The unique and alluring qualities of the Scottish Highlands have drawn discerning visitors from across the world for generations.
Whether they are initially enticed by golf, or whisky - or both – they are soon seduced by the breath-taking scenery of mountains, glens and lochs; the natural, unspoilt environment with a rich past and a host of historic attractions.
Here are just some of the landmarks to look out for.
Players taking part in the Highland Golf Links Pro Am will enjoy panoramic views from all three courses over the Moray Firth, which has a resident population of bottlenose dolphins.
Near The Nairn Golf Club is Cawdor Castle, which dates from the late 14th century and, although is mentioned in Shakespeare’s ‘Macbeth’, was built too late for the events in the Scottish play.
Driving towards Inverness, you will pass the imposing Culloden battlefield, scene of the last hand-to-hand battle fought on British soil and where the 1745 Jacobite Rebellion came to an end. The events inspired the recent highly successful Outlander series of books and television adaptations.
Along the firth is Fort George, a garrison built in the aftermath of the Rebellion and still used today as an Army barracks.
Near the battlefield is the imposing Culloden House Hotel, a Pro Am partner, which is more than 200 years old but with parts dating to its origins as a 16th century castle. It was here that Charles Edward Stuart - Bonnie Prince Charlie – set up his headquarters ahead of the battle that resulted in defeat by British Government troops in 1746.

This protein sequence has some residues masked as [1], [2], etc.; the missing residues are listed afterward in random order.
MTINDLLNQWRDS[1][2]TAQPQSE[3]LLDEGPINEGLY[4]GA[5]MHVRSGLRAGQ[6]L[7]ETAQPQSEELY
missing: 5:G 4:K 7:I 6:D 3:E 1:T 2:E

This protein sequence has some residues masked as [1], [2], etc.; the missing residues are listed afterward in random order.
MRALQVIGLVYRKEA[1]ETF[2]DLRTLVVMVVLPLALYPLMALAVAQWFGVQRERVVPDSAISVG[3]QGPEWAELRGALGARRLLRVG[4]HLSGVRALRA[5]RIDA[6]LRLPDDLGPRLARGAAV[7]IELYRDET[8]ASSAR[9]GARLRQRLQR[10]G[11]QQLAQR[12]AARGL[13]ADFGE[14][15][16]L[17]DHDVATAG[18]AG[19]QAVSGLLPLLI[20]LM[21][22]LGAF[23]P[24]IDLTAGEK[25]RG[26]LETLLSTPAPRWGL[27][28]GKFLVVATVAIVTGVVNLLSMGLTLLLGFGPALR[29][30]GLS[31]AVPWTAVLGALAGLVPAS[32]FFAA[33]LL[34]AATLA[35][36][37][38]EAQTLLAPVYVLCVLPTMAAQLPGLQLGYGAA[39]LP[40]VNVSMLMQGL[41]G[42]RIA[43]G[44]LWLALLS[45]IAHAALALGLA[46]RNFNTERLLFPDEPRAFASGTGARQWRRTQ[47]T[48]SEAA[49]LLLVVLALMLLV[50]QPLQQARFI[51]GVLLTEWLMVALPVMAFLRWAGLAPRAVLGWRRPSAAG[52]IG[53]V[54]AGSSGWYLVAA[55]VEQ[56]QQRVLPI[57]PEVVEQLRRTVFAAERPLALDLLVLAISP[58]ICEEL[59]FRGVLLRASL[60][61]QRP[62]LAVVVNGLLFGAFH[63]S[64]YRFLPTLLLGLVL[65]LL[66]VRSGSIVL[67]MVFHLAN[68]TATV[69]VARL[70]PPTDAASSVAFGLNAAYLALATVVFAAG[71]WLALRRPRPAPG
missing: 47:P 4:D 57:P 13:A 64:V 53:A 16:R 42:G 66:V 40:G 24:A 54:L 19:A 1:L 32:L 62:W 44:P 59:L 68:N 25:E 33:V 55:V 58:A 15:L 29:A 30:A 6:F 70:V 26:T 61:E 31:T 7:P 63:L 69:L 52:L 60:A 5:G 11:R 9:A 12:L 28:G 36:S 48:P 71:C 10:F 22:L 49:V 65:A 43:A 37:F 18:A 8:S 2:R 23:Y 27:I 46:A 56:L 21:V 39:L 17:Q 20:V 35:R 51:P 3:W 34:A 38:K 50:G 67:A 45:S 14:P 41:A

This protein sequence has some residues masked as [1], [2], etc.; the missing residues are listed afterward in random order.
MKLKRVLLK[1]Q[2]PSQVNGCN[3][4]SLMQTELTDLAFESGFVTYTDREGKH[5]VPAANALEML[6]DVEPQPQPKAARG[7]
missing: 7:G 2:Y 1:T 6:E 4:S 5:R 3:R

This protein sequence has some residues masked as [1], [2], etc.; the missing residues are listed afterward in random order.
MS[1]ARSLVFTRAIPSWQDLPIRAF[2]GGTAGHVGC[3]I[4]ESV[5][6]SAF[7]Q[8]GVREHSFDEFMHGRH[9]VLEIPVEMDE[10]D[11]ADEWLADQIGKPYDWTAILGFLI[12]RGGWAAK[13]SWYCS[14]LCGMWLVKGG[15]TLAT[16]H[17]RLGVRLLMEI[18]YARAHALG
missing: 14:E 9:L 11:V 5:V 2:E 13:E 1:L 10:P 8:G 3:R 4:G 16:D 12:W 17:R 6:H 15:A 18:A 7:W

Another partner, the Kingsmills Hotel in Inverness, dates from 1786 and was visited by the Scottish Bard Robert Burns the following year.
Castle Stuart Golf Links takes its name from the landmark that was started in 1561 on land granted to James Stewart, 1st Earl of Moray, by his half-sister, Mary, Queen of Scots, reputedly the ‘Mother of Golf’.
A short drive from Inverness is the world-famous Loch Ness, home to the elusive Loch Ness Monster, or Nessie, part of the 60-mile Caledonian Canal system, built to plans produced by Thomas Telford and which connects the south west of Scotland to the north east.
Travelling north, Royal Dornoch Golf Club has two renowned attractions in close proximity. The steel magnate Andrew Carnegie built Skibo Castle four miles from the course where he was once vice president. In 1901 he presented members with the Carnegie Shield which is still competed for today.
Resembling a French château, Dunrobin Castle, home of the dukes of Sutherland, is the most northerly of Scotland's great houses and the largest in the northern Highlands.
Further afield, there is a wealth of history, wildlife, scenery and landmarks waiting to be discovered. But leave that for the next visit.